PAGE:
Climate change Montenegro
The climate of Montenegro
The north of Montenegro is dominated by high mountains; the central part is made up of the karst area with major depression/lowland areas, while coastal plains varying in width from a few hundred meters to several kilometers extend in parallel with the coast. The coastal zone is separated from the mainland by mountains whose slopes sometimes steeply descend to the coast. The lowest part of the central mainland area consists of the Zeta River and lower flow of the Morača River valleys, making up the Zeta-Bjelopavlići plain with Skadar Lake - the largest lake in the Balkans (1).
The southern part of Montenegro and the Zeta-Bjelopavlići plain have a Mediterranean climate with long, hot and dry summers and relatively mild and rainy winters. The climate is significantly more severe in the karst fields whose lowest parts lie far below the surrounding mountain peaks and are located at a distance of 40-80 km from the Adriatic Sea, as well as in the fields that are quite close to the coast (about 20 km) but are separated from the sea by high mountains (1).
The central and northern parts of Montenegro have some characteristics of mountain climate, but the influence of the Mediterranean Sea is also evident, which is reflected through the precipitation regime and higher mean temperatures in the coldest months (1).
The far north of Montenegro has a continental climate and low annual precipitation evenly distributed over all months. In the mountainous areas in the north summers are relatively cool and humid, and winters are long and harsh, with frequent frosts and low temperatures, which rapidly decreases with height (1).
Average annual air temperatures range from about 15.8°C in the south to 4.6°C in the north. Annual precipitation ranges from about 800 mm in the north to about 5,000 mm in the southwest. On the slopes Orjen, in the village of Crkvice (940 m above sea level), precipitation may even reach 7,000 mm in record years, which makes it the rainiest place in Europe (1).
Air temperature changes until now
In coastal Montenegro, the frequency of warm nights and warm days increased while the frequency of cold nights and cold days decreased during 1951-2010 (2).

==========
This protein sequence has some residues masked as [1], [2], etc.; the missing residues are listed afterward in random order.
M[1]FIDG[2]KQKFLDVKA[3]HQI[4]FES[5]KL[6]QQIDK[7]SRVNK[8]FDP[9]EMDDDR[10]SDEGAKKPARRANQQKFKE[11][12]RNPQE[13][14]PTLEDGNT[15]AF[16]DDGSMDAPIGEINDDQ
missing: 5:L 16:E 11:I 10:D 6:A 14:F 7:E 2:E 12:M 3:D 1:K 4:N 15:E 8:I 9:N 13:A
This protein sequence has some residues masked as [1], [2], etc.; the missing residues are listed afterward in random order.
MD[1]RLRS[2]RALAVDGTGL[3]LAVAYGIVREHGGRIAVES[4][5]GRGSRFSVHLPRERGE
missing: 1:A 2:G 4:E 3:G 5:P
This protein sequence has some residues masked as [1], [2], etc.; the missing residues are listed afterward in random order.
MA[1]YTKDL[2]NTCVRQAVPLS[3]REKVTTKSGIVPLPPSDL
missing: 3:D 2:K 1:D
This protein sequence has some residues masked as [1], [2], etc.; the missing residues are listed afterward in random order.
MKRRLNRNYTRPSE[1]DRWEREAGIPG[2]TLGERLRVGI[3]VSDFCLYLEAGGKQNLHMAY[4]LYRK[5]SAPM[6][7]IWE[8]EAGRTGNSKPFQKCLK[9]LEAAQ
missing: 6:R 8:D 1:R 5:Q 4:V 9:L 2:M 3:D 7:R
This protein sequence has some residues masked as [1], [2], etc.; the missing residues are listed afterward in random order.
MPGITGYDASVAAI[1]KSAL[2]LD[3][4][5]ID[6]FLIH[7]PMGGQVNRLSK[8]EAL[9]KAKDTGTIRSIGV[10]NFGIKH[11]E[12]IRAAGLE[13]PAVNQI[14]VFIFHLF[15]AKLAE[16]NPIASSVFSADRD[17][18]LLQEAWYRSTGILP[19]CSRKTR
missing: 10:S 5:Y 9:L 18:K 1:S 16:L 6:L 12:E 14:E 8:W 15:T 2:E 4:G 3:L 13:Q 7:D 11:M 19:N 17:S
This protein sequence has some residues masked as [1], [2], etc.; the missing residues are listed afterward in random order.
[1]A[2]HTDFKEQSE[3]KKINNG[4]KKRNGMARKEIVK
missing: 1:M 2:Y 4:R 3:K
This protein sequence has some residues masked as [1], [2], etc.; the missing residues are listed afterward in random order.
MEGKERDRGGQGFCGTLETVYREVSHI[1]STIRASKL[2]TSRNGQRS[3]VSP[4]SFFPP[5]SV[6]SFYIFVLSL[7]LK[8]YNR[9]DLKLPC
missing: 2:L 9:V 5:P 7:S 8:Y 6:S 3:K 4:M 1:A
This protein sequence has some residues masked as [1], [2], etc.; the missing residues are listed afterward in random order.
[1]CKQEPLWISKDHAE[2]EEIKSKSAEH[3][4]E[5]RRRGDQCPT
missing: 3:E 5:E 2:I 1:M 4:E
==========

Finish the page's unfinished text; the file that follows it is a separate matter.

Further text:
Air temperature changes in the 21st century
Projected seasonal temperature increase in 2001-2030 (SRES A1B Scenario), compared with 1961-1990, is 0.6 - 1.3°C, depending on the season and the area of Montenegro. Except for autumn, it is evident that the temperature changes are significantly greater in the northern, mountainous part of Montenegro, compared with smaller changes in the area near the Adriatic Sea (1):
- Summer: 1.3°C in the north and 1° C in coastal areas.
- Winter: 0.5°C in the coastal part, 0.9°C in the northern part.
- Spring: 0.8°C in the south, 1.1°C in the north.
- Autumn: almost no differences in temperature change going from south to north, with more or less steady change in the entire territory of about 0.7°C.
For the SRES A1B Scenario,projected seasonal temperature increase in 2071-2100, compared with 1961-1990,shows the same pattern as in 2001-2030, but with a greater magnitude of change: between 1.6°C and 3.4°C (1).
- Summer: along the coastal area 2.4°C temperature increase, in the northern mountainous region 3.4°C.
- Winter and spring: temperature increase of 1.6°C the coastal area and 2.6°C in the north.
- Autumn: temperature increase of 1.6°C in the coastal region and 2.4°C in the northern area along the border with Serbia.
For the SRES A2 scenario, results for the period 2071-2100 againshow the same pattern as in 2001-2030, and an increase of temperature in the territory of Montenegro within the limits of 2.6°C to 4.8°C (1).
- Summer: the greatest increase in the mountainous region in the north, with values over 4.8° C.
- Winter: temperature increase along the Adriatic coast of about 2.6°C, and about 3.4°C in the northern parts.
- Spring: temperature increase along the Adriatic coast of about 2.8°C, and about 3.6°C in the northern parts.
- Autumn: spatial distribution of changes is far more uniform, in relation to other seasons, in the range of 2.6°C to 3°C.
Precipitation changes in the 21st century
Projected seasonal precipitation change in 2001-2030 (SRES A1B Scenario), compared with 1961-1990, is negative or positive, depending on the part of Montenegro and the season (1):
- Summer: positive changes up to 5% for the central area of Montenegro.
- Autumn: positive changes up to 5% near the border with Bosnia and Herzegovina.
- Winter, spring: a decrease in precipitation from -10% to 0%.
For the SRES A1B scenario, projected seasonal precipitation change in 2071-2100, compared with 1961-1990, shows a decrease for all seasons and all parts of Montenegro (1):
- Winter: -30% in the central parts of Montenegro, values of up to -30% in the northern and coastal parts.
- Spring: about -10% in the whole territory.
- Summer: a significant decrease in coastal areas, and a decrease in the central and northern parts of -20 to -15%.
- Autumn: a significant decrease in precipitation from -30 to -50%.
For the SRES A2 scenario, during all seasons, except for winter, model results show a precipitation decrease over the entire territory of Montenegro (1):
- Winter: a precipitation increase of 5-10% is projected in the north-western parts, and a decrease of -5% to -10% in the other parts of the country.
- Summer: the biggest decrease, especially along the coast, of -50%. A decrease of -10% in the northern parts.
- Spring and autumn: a more uniform decrease with a mean value of -20%.
The references below are cited in full in a separate map 'References'. Please click here if you are looking for the full references for Montenegro.
- Ministry for Spatial Planning and Environment of the Republic of Montenegro (2010)
- Burić et al. (2014)